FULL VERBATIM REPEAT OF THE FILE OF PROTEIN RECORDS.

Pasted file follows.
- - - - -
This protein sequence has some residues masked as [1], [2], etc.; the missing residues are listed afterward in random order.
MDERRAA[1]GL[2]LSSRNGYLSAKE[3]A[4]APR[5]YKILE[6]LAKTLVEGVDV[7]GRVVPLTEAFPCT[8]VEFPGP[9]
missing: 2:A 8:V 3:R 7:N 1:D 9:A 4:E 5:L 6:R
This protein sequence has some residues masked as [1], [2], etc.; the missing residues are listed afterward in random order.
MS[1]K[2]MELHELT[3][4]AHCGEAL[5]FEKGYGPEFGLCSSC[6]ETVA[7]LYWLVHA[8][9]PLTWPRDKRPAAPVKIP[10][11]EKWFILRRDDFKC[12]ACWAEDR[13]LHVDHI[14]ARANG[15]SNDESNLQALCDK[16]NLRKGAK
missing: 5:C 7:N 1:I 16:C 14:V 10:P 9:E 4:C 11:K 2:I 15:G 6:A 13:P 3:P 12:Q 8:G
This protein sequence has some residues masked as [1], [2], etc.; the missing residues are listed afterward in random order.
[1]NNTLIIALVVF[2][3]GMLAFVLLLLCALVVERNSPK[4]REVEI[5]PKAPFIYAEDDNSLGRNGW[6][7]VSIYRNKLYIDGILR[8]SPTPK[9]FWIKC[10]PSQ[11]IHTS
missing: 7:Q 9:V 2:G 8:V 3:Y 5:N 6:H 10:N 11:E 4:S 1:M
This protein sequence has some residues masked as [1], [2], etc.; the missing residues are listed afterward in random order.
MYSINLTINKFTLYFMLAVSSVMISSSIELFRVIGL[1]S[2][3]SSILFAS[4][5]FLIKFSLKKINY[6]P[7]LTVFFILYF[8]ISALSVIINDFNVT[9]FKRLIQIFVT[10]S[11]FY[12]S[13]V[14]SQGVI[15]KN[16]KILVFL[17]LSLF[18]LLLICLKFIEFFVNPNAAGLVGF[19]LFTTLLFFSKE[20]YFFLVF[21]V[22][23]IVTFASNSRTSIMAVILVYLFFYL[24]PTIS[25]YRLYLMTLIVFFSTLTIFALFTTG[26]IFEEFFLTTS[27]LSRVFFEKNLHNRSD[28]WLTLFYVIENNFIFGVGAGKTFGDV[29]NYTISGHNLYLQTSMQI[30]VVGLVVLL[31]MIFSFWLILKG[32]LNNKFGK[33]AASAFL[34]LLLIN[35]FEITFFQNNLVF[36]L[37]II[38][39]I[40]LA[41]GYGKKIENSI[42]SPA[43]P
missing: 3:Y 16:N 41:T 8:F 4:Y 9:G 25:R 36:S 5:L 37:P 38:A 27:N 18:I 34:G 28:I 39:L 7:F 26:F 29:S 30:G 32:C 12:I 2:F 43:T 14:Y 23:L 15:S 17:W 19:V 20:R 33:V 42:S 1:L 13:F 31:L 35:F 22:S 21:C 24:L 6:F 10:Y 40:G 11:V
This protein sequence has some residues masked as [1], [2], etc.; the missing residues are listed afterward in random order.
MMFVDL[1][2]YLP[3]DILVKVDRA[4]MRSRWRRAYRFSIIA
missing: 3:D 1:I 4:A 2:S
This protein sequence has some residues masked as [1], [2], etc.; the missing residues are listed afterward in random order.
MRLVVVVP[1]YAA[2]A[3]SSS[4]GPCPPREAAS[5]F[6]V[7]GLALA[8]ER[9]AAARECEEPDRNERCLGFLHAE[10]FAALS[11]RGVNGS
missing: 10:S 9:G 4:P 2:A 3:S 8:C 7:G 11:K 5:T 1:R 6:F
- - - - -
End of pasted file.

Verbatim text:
This protein sequence has some residues masked as [1], [2], etc.; the missing residues are listed afterward in random order.
MDERRAA[1]GL[2]LSSRNGYLSAKE[3]A[4]APR[5]YKILE[6]LAKTLVEGVDV[7]GRVVPLTEAFPCT[8]VEFPGP[9]
missing: 2:A 8:V 3:R 7:N 1:D 9:A 4:E 5:L 6:R
This protein sequence has some residues masked as [1], [2], etc.; the missing residues are listed afterward in random order.
MS[1]K[2]MELHELT[3][4]AHCGEAL[5]FEKGYGPEFGLCSSC[6]ETVA[7]LYWLVHA[8][9]PLTWPRDKRPAAPVKIP[10][11]EKWFILRRDDFKC[12]ACWAEDR[13]LHVDHI[14]ARANG[15]SNDESNLQALCDK[16]NLRKGAK
missing: 5:C 7:N 1:I 16:C 14:V 10:P 9:E 4:C 11:K 2:I 15:G 6:A 13:P 3:P 12:Q 8:G
This protein sequence has some residues masked as [1], [2], etc.; the missing residues are listed afterward in random order.
[1]NNTLIIALVVF[2][3]GMLAFVLLLLCALVVERNSPK[4]REVEI[5]PKAPFIYAEDDNSLGRNGW[6][7]VSIYRNKLYIDGILR[8]SPTPK[9]FWIKC[10]PSQ[11]IHTS
missing: 7:Q 9:V 2:G 8:V 3:Y 5:N 6:H 10:N 11:E 4:S 1:M
This protein sequence has some residues masked as [1], [2], etc.; the missing residues are listed afterward in random order.
MYSINLTINKFTLYFMLAVSSVMISSSIELFRVIGL[1]S[2][3]SSILFAS[4][5]FLIKFSLKKINY[6]P[7]LTVFFILYF[8]ISALSVIINDFNVT[9]FKRLIQIFVT[10]S[11]FY[12]S[13]V[14]SQGVI[15]KN[16]KILVFL[17]LSLF[18]LLLICLKFIEFFVNPNAAGLVGF[19]LFTTLLFFSKE[20]YFFLVF[21]V[22][23]IVTFASNSRTSIMAVILVYLFFYL[24]PTIS[25]YRLYLMTLIVFFSTLTIFALFTTG[26]IFEEFFLTTS[27]LSRVFFEKNLHNRSD[28]WLTLFYVIENNFIFGVGAGKTFGDV[29]NYTISGHNLYLQTSMQI[30]VVGLVVLL[31]MIFSFWLILKG[32]LNNKFGK[33]AASAFL[34]LLLIN[35]FEITFFQNNLVF[36]L[37]II[38][39]I[40]LA[41]GYGKKIENSI[42]SPA[43]P
missing: 3:Y 16:N 41:T 8:F 4:Y 9:G 25:R 36:S 5:L 37:P 38:A 27:N 18:I 34:G 28:I 39:L 7:F 26:F 29:S 30:G 32:C 12:I 2:F 43:T 14:Y 23:L 15:S 17:W 19:V 20:R 33:V 42:S 1:L 13:F 31:L 35:F 22:S 21:C 24:L 6:F 10:Y 40:G 11:V
This protein sequence has some residues masked as [1], [2], etc.; the missing residues are listed afterward in random order.
MMFVDL[1][2]YLP[3]DILVKVDRA[4]MRSRWRRAYRFSIIA
missing: 3:D 1:I 4:A 2:S
This protein sequence has some residues masked as [1], [2], etc.; the missing residues are listed afterward in random order.
MRLVVVVP[1]YAA[2]A[3]SSS[4]GPCPPREAAS[5]F[6]V[7]GLALA[8]ER[9]AAARECEEPDRNERCLGFLHAE[10]FAALS[11]RGVNGS
missing: 10:S 9:G 4:P 2:A 3:S 8:C 7:G 11:K 5:T 1:R 6:F